“Dance is the hidden language of the soul” said Martha Graham, one of the world’s most distinguished modern dancers and choreographers. Not without reason did she express this beautiful thought.
In a world demarcated by imaginary, sometimes foolishly manmade, boundaries, a fine art like dance boldly trespasses such limitations. Dance sees no religious, regional, or geographical boundaries.
As a discipline, dance is made up of real sensations that find articulation in its various forms and styles. Body movements, facial expressions and the presence of an absolute emotional corridor with the audience allows the transmission of a life force, which otherwise resides deep in the throes of our being.
After all, life is a story waiting to unfold. Quotidian routines do not allow us to indulge in playful storytelling. As social creatures, we are wont to seek social interaction and bonding; it’s human nature to do so. What’s deep within us is seldom on our lips. What we bear within is almost never spoken about.
Social conditions are usually the culprits that shackle our ability to communicate freely using conventional language and vocabulary. Pina Bausch, a German danseuse, used to typically have more than 100 questions for every new dance recital she directed. These questions were usually directed to her troupe, an mélange of European descent, in German. Her dancers “sought answers with their bodies.”i Using dance as a language, thus, Pina and her ensemble were able to communicate seamlessly without the need for any scientific linguistic translation.
At the Tanztheater Wuppertal, where Bausch was director, dance fused with drama to create an exclusive genre of expression – dance theatre. The company voyaged extensively and visited European, Asian & American countries. When in India, it showcased a theatrical rendition of, roughly, the lives of women. Set in the soulful city of Kolkata, the Westerners designed their dance routines to resonate with an Eastern mindset using “eloquently performed, gliding solo dances”, which expressed “a profound faith in the body, what it can express and what it can experience.” ii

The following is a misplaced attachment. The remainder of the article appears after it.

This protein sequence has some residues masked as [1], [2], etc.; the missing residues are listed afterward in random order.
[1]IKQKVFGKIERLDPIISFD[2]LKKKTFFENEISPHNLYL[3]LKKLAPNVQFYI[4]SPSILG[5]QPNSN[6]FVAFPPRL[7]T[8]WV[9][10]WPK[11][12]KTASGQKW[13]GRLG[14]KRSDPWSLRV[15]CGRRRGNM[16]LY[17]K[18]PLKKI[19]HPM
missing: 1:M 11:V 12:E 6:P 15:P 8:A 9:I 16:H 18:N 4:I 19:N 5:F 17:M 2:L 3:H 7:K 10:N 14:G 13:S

Often, people from varied ethnic, cultural and regional backgrounds seek their voice of freedom in expressionistic phenomenon such as dance. It acts as a conduit of energy and passion where words fail. There’s no holding back when employing this creative language of expression – nearly everything that’s unspoken can be conveyed lucidly through dance.
Think about this… Would you expect anyone to discuss the joyful, amourous trappings of adultery innocently by way of normal conversation? This seems unthinkable; a person doing so would be shunned by society, but the same topic expressed through dance would be consumed with softness and, perhaps, adulation. The expression of joy and love, even if adulterous, through dance would be diverse in exhibition, yet universal in acceptance.
When human experience is the landscape, appropriating realistic happenings to accommodate conformist social expectations is burdensome. There’s no room to manoeuvre autonomously using traditional linguistic communication. Is it right to constrict oneself due to such undemocratic practices?
Human emotion is not characterised by defined attributes. There’s no structure in feeling; it’s a random occurrence. In all this randomness, dance uses its prowess to reveal the incoherent, illogical and boundless internal human drama to the external social world. It’s the epiphany of life, and that’s why, it’s so total as both, a language and an experience.
Chief Writer at ASC Ushamrita
Different Cultures, Different Styles, One dance festival: